HS: That is very good advice because, you’re right. We always think about, or are taught, that what matters are the lesson plans that we write and the content or theory behind what we do… but none of that matters if you’re not a passionate educator.
RT: Or if you received the lesson, and you can’t attach it to a theory, or you can’t attach it instruction… But I’d say another really pivotal moment for me in making the moves that I did was…as I was leaving the reservation, they knew I was going, they really appreciated my 11 years with the students on the White Earth reservation, so the tribal council made me an honorary member of the Ojibway tribe of Northern Minnesota. And they gave me a gift. And they found out what I would really want to do, I was the only art teacher in Hahnomen County, in Minnesota; there’s two elementary schools feeding into a middle school feeding into the high school and I was the art teacher for that school system. I said, “I just have never known anybody that does what I do in my teaching career.” When they asked me what kind of gift they could give to me I said, “I’ve always wanted to go to the National Art Education Association conference.” And so not… knowing that they’d receive no benefit from it, they sent me that year that I was leaving, in the spring, to the National Art Education Association conference and that happened to be in Washington, D.C. And I’ve been going ever since.
HS: So that was your very first NAEA conference? That’s so cool. That’s such a great story! And it also speaks so much to what you must have been like as an educator, the connections you made to your students…I mean, as I’m listening to your story I just infer how passionate you were, how considerate you must have been, how respectful you must have been so that they felt open and they were welcoming you, but not only welcoming you but wanted you to be a part of their family essentially.
RT: And I think I tried, every year, at JMU [James Madison University] to try to instill that in my students how important that is. And I say it to them this way: that students don’t care, they just don’t care what you know until they know that you care.
HS: Yes! I think those are such good…I think you’re right because we can’t teach if our students don’t believe that we care.
HS: And learning to be respectful and kind and compassionate towards our students is something that not only is really important but to some people, it’s not something that can be learned. And so, the fact that you are emphasizing that and that they have that opportunity as preservice teachers to learn it, if they struggle with it, I think, is really important. That’s amazing! Oh my gosh! This is such a great story!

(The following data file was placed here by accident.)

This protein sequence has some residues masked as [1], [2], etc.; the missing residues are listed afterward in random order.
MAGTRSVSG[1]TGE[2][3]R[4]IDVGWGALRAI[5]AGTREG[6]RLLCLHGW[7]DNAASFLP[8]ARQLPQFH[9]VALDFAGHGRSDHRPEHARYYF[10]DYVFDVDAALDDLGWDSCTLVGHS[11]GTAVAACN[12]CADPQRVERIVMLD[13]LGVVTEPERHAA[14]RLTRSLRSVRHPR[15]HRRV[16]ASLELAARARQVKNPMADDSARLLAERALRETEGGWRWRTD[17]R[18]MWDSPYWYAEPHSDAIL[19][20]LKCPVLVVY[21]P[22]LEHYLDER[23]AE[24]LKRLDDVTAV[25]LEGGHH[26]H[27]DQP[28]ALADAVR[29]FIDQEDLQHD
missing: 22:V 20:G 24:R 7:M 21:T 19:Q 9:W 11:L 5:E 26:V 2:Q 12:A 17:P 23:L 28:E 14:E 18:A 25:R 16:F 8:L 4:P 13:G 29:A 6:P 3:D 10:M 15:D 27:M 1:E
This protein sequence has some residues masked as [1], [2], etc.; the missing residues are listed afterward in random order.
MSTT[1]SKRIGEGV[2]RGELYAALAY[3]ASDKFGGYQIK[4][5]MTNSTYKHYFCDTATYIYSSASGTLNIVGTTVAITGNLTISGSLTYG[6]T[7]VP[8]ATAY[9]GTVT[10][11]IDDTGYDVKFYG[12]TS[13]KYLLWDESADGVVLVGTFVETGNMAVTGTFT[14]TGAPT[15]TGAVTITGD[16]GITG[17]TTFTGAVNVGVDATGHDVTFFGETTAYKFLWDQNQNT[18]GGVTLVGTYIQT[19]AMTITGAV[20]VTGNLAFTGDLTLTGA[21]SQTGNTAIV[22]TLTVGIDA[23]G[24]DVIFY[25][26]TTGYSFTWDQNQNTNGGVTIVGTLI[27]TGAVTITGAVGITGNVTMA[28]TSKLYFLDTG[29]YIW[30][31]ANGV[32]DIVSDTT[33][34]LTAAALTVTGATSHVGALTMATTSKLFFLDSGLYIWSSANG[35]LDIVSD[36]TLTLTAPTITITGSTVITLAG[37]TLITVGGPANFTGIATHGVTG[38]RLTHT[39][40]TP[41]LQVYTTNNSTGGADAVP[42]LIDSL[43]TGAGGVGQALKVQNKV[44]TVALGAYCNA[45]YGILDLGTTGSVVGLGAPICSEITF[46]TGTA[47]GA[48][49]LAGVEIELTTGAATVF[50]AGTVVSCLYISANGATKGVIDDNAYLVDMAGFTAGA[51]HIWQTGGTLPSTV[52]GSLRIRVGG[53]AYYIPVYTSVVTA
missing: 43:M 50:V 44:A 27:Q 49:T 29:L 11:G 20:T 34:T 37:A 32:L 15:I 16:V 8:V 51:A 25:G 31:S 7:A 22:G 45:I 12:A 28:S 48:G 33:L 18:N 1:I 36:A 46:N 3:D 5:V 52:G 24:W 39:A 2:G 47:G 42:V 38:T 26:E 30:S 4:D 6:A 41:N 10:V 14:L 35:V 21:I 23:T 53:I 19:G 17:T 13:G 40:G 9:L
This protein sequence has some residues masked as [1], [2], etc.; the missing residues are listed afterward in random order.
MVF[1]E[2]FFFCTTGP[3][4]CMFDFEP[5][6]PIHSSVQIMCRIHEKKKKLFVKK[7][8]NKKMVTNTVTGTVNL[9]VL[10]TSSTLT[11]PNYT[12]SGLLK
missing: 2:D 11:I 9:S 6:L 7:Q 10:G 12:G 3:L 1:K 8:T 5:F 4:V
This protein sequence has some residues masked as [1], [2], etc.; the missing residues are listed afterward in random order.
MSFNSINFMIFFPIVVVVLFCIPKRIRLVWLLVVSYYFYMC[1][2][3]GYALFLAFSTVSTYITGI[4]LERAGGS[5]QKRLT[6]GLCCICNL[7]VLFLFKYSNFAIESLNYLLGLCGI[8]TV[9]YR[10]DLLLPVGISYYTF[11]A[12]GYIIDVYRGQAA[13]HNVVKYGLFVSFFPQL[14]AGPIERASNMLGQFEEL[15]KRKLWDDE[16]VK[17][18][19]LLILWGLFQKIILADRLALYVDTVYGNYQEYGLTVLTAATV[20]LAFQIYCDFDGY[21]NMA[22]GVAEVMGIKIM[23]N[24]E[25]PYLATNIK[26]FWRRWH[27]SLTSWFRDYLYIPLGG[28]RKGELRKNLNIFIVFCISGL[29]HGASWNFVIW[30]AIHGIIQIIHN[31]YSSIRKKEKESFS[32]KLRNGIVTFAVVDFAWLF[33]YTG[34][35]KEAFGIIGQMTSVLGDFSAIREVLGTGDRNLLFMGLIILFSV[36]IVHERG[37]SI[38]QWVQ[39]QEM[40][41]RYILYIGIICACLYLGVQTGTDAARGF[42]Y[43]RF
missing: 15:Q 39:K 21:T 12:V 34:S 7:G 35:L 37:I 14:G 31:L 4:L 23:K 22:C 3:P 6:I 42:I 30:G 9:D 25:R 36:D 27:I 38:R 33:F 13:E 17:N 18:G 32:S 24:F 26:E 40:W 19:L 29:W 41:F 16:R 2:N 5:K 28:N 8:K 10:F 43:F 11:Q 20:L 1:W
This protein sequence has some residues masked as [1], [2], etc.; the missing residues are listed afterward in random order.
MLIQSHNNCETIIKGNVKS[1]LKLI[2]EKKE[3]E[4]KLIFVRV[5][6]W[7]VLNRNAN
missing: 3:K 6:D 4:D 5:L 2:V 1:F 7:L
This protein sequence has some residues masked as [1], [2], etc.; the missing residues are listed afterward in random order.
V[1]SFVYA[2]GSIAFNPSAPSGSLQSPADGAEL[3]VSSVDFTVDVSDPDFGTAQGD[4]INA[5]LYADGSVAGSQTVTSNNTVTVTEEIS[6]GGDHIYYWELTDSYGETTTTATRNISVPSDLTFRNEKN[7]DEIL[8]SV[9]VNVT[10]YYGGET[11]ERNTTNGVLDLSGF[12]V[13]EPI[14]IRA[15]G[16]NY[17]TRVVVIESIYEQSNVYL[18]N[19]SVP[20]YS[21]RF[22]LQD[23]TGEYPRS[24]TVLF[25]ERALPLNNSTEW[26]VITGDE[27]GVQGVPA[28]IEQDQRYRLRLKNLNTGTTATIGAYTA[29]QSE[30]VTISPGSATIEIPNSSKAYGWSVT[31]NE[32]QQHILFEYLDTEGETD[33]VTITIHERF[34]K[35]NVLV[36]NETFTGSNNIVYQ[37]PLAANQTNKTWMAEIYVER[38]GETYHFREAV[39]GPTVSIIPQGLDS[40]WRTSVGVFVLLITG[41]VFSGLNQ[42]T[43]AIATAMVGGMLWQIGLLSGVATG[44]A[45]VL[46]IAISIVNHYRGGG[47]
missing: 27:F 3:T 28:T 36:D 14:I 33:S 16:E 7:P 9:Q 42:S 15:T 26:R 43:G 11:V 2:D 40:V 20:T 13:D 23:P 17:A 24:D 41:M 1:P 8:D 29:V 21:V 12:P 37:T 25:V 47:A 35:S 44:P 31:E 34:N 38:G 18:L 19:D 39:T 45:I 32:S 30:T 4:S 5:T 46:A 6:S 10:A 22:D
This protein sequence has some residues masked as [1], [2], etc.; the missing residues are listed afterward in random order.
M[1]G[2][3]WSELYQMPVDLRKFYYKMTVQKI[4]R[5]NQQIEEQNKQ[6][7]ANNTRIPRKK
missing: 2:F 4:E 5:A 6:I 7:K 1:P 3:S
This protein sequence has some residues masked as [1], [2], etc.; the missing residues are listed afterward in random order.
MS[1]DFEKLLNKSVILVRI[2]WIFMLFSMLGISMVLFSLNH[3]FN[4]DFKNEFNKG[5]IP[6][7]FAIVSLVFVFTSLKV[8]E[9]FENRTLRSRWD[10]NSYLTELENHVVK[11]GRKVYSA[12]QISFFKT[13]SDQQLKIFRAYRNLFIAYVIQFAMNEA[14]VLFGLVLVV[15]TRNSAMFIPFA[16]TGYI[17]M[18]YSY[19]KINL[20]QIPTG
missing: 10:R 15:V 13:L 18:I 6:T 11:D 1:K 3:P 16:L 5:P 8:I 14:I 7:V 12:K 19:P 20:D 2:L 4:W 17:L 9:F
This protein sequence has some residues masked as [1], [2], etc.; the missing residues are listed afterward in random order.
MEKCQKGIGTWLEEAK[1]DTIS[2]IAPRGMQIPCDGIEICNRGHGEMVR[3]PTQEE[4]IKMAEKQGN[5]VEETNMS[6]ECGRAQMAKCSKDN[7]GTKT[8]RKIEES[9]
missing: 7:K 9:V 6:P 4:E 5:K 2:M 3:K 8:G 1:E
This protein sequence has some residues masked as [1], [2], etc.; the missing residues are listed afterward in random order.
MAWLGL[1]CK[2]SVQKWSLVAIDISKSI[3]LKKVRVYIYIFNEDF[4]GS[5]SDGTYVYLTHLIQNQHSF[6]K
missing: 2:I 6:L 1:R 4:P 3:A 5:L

RT: Oh, thank you.
HS: Looking back at your career, what do you consider were your goals and accomplishments, as an art educator and as an advocate for art education and as an artist? And what contributions do you think that you have given to art education?
RT: Looking back over my years in Fairfax county, having the impact on that big of a large community and that many students and that many teachers and that many administrators, I am very proud of my accomplishments. I don’t know the percentages, but my guess is that now about 30% of the elementary principals have arts backgrounds.
RT: It is a school system that is very supportive of the arts. And I helped to make that happen and I’m very proud of that. Especially through the FACE organization, our Fairfax Arts Coalition for Education, so that was one thing that I developed as an art curriculum specialist with our music curriculum specialist, Moe Turrentine. He said, “You know, anytime budget times get tough, we in the arts who are all vying for the same dollars from a board of supervisors in the state of Virginia, that’s just the way it works, when a Board of Supervisors give money to a School Board, we all vie for the same dollars, whether it’s schools or whether it’s the arts council in your community. We tend to circle the wagons and shoot at each other when it comes to fighting for dollars.” So, we organized a coalition that could work on bringing all of our arts community together so that we could speak with one voice and advocate for what was most important for our children and their education.
HS: I still can’t wrap my head around the fact that 30% of elementary principals have an arts background! I think those numbers speak to how much art is valued, how supported the teachers must feel to believe that they can take on such a leadership role…
RT: And also part of it is just developing leaders…
HS: Mhmm *agrees*
RT: …among those teachers.
HS: I mean, that’s just mind blowing to think about. And it’s amazing that you were the one spearheading this kind of movement. That’s so great!